The Roman capital has been petitioned to stop "the unjustified exploitation of animals" after a horse collapsed under the load of a tourist carriage.

The incident that triggered the outrage happened on October 17 in a busy shopping street, when the horse stumbled on a metal grate before collapsing in a street full of pedestrians.

Ignoring the concern of onlookers the driver continued on to the Spanish Steps, in spite of being asked to take the animal for a vet's inspection The Observer reported.

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"Subjecting animals to inhumane labour in the name of an anachronistic tradition is animal abuse," said a spokesperson for environmental rights group Alleanza Popolare Ecologista.

"Horses in Rome are forced, against their will, to tow extremely heavy loads on slippery pavements and amid noisy traffic. We ask the mayor, Virginia Raggi, to stop this unjustified exploitation of animals."

An unloaded carriage weighs 800kg, before any tourists step in.

The street cover has previously tripped up other laden horses, however the national agency for animal protection, ENPA, says this does not excuse what happened.

"To make this story even more disturbing is the behaviour of the driver," they said "It was as if nothing had happened, and so the true health of the horse remains a mystery."

The incident was filmed by a bystander Rinaldo Sidoli. Posting images to social media, Sidoli said that it was proof that the city "must urgently approve this measure that can save life to many horses."

There are currently 32 licensed carriage operators in Rome. Photo / Unsplash, Leigh Cooper
There are currently 32 licensed carriage operators in Rome. Photo / Unsplash, Leigh Cooper

Commenting on the number of tourists witnessing the scene, he called it a "slap in the face for the image of the Beautiful country."

Horse-drawn carriages, a popular attraction for couples, are a lucrative tourist business in Rome. Some operators charge as much as 350 euro (or $610) for a couple of hours hire. For many visitors the botticelle, as they are known, are a familiar sight and sound of the Italian capital.

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However, there are those with a less Romantic view of the pastime. A succession of mayors have made popular pledges to ban the carts all together. Yet so far the proposed measures are all minor concessions – such as, moving the carriages to city parks and banning tours when temperatures exceed 30C – although these are still not in place.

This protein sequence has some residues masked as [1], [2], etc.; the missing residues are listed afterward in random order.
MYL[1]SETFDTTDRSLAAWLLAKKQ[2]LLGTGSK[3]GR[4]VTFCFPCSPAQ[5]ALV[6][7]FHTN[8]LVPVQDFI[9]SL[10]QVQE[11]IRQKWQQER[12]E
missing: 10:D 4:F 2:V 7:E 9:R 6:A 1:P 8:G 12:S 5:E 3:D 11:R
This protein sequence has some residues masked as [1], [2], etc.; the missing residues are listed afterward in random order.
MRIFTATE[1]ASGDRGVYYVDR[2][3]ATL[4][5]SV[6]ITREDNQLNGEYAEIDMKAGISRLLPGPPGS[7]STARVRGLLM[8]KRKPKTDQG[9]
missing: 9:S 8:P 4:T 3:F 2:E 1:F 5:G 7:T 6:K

The incumbent mayor Virginia Raggi led her 2016 campaign with the promise of a carriage ban as part of wider tourism reforms.

Yet ENPA has accused them of being slow to enact any promises, calling the situation facing carriage horses this summer an "emergency".

The condition of the horse involved on Thursday's incident is as yet unknown. However previously horses have collapsed and died while working for carriage drivers. In 2008 a laden horse collapsed and died in front of the Colosseum with another horse dying after being hit by a vehicle, just months earlier. In 2012 police halted a driver after he was seen to beat his horse which had stumbled near the Spanish Steps.

There are currently 32 licences for carriage-tour operators in Rome with around 80 horses working on the streets.

While many tourists still have a rose-tinted view of a horse-drawn ride through Rome, incidents such as last Thursday in a busy street are raising animal welfare concerns for both locals and visitors.

Un cavallo è caduto giovedì 17 ottobre, alle 10:30, in Via Condotti, scivolando su un tombino. Troviamo inaccettabile il comportamento del vetturino, che pur invitato dai passanti a far visitare la povera bestiola da un veterinario, ha proseguito la sua corsa come se nulla fosse accaduto in direzione Piazza di Spagna. Sottoporre gli animali a fatiche disumane nel nome di una tradizione anacronistica è maltrattamento animale. I cavalli a Roma sono costretti, contro la loro volontà, a trainare tutti i giorni carichi estremamente pesanti (solo la carrozza pesa ben 800 kg) tra il frastuono del traffico e la pavimentazione sdrucciolevole. Chiediamo al Sindaco Virginia Raggi di fermare questo sfruttamento ingiustificato di animali. Ricordiamo che l’abolizione delle botticelle era il primo punto del programma che aveva sottoscritto davanti a tutte le principali associazioni animaliste nel 2016. A quanto pare, è rimasta lettera morta. L’ennesimo tradimento a chi difende e rispetta gli ultimi tra gli ultimi. Ci appelliamo a tutti gli amanti degli animali per la costruzione di una mobilitazione che porti a fermare questa crudeltà. Il 9 luglio la commissione Trasporti della Camera aveva accolto la riscrittura dell’art.70 del codice stradale, quello che consente il servizio di piazza con veicoli a trazione animale. L'emendamento presentato e sostenuto dall’on. Patrizia Prestipino (Pd), e dalle esponenti di Forza Italia, Michela Vittoria Brambilla e Federica Zanella si è arenato in Aula. Il legislatore deve far approvare con urgenza questo provvedimento che può salvare la vita a tanti cavalli. La scena dell'equino che stramazza a terra ha lasciato sgomenti molti turisti. Questo spettacolo indegno è l’ennesimo schiaffo all'immagine del Bel Paese. È arrivato il momento che il Parlamento ascolti la crescente sensibilità degli italiani nei confronti dei diritti degli animali.

Posted by Rinaldo Sidoli on Thursday, 17 October 2019